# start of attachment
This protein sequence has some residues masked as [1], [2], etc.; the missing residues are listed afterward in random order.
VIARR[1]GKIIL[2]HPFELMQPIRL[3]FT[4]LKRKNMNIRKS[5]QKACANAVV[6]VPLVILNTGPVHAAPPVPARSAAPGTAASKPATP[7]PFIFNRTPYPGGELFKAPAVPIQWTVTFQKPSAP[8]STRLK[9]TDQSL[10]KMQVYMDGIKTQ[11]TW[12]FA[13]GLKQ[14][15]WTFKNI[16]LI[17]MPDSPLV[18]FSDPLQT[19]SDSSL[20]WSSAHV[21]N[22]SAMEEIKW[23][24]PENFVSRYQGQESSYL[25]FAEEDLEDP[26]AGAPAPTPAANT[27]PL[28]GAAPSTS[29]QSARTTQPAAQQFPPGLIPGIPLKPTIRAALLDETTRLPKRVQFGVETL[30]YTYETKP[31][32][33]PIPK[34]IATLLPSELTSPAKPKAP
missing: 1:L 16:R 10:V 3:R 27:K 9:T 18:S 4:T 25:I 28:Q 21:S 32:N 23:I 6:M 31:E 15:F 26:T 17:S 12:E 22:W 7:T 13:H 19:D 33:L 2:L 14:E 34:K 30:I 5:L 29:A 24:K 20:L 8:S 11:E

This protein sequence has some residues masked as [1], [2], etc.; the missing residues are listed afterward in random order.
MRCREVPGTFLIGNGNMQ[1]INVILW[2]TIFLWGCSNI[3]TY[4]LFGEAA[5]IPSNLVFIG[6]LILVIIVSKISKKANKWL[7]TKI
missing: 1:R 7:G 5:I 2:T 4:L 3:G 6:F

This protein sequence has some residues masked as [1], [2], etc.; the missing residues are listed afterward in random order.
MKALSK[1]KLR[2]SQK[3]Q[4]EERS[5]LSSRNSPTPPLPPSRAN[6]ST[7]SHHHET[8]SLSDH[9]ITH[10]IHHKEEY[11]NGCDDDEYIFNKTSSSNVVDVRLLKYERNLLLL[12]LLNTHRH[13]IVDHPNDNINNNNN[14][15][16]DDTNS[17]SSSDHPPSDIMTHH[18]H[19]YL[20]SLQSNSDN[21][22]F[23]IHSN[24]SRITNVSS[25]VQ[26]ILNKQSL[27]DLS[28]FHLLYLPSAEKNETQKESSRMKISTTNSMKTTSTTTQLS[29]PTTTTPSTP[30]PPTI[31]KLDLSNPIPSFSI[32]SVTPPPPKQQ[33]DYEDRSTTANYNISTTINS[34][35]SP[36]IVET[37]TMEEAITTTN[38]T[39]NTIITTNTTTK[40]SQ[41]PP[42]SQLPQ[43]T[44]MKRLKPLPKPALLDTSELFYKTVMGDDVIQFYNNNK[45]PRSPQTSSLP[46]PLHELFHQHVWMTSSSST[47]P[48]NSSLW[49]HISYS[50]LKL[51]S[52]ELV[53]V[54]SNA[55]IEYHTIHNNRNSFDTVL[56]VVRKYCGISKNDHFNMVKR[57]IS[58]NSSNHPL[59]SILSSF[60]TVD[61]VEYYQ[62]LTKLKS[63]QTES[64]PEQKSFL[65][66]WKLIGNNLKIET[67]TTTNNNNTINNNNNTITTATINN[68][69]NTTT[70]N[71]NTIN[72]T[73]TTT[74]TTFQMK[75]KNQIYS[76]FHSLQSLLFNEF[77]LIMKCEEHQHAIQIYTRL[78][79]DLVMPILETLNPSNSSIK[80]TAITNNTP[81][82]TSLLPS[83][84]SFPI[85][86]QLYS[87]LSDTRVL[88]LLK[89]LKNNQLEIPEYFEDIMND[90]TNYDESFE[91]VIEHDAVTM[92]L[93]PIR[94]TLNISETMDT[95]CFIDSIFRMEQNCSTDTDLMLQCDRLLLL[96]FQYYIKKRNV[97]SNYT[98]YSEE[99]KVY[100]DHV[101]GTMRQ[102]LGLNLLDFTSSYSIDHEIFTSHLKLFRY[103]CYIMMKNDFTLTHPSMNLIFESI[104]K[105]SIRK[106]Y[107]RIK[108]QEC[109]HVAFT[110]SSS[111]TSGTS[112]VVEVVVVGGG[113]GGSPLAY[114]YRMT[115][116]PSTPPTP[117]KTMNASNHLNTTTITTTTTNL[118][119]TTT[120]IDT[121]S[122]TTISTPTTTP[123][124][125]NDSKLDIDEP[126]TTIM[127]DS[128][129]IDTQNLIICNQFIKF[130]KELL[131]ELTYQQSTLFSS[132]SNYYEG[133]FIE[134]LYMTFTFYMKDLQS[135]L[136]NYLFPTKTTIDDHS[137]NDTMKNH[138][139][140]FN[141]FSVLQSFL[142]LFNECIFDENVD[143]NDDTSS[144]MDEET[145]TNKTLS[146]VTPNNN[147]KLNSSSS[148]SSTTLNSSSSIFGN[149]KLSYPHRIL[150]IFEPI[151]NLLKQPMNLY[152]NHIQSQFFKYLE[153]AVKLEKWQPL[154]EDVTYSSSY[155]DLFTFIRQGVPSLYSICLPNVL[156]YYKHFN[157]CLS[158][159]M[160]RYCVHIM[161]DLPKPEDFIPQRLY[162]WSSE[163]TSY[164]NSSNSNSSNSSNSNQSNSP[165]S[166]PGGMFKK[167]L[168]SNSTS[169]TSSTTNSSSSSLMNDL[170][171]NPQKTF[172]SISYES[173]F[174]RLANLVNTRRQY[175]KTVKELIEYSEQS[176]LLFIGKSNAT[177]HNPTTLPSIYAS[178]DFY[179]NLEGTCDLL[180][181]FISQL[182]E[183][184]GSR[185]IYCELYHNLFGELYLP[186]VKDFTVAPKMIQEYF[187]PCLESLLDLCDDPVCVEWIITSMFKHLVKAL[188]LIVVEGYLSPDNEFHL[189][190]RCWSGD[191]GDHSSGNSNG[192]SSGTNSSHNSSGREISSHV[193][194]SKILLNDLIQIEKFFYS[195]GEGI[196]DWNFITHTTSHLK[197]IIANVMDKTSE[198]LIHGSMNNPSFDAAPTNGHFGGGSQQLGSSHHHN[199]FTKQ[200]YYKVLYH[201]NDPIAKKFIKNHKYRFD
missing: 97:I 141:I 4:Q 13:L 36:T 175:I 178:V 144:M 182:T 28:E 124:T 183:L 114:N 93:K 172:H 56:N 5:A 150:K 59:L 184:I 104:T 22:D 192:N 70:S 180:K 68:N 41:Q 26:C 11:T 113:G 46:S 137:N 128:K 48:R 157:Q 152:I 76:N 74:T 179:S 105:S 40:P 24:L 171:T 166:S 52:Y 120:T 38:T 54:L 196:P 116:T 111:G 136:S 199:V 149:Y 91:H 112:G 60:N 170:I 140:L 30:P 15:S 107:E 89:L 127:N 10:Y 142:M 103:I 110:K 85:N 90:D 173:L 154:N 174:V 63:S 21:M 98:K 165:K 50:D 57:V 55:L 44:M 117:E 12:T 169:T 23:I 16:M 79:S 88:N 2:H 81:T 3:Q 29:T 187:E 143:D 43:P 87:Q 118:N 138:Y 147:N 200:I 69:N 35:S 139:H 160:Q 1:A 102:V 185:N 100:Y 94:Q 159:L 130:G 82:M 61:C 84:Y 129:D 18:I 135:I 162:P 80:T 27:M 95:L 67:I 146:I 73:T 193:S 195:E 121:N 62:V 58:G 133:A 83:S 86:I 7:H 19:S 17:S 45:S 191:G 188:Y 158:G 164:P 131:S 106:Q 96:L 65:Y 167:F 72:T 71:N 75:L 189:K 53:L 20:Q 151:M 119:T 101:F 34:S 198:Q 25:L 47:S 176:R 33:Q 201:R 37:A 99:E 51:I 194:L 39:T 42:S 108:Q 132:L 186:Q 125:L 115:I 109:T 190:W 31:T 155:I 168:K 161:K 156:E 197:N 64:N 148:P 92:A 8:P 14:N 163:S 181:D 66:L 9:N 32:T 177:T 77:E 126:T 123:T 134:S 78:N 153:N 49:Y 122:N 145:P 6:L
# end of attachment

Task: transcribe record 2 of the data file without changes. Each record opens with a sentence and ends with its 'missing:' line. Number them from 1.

This protein sequence has some residues masked as [1], [2], etc.; the missing residues are listed afterward in random order.
MRCREVPGTFLIGNGNMQ[1]INVILW[2]TIFLWGCSNI[3]TY[4]LFGEAA[5]IPSNLVFIG[6]LILVIIVSKISKKANKWL[7]TKI
missing: 1:R 7:G 5:I 2:T 4:L 3:G 6:F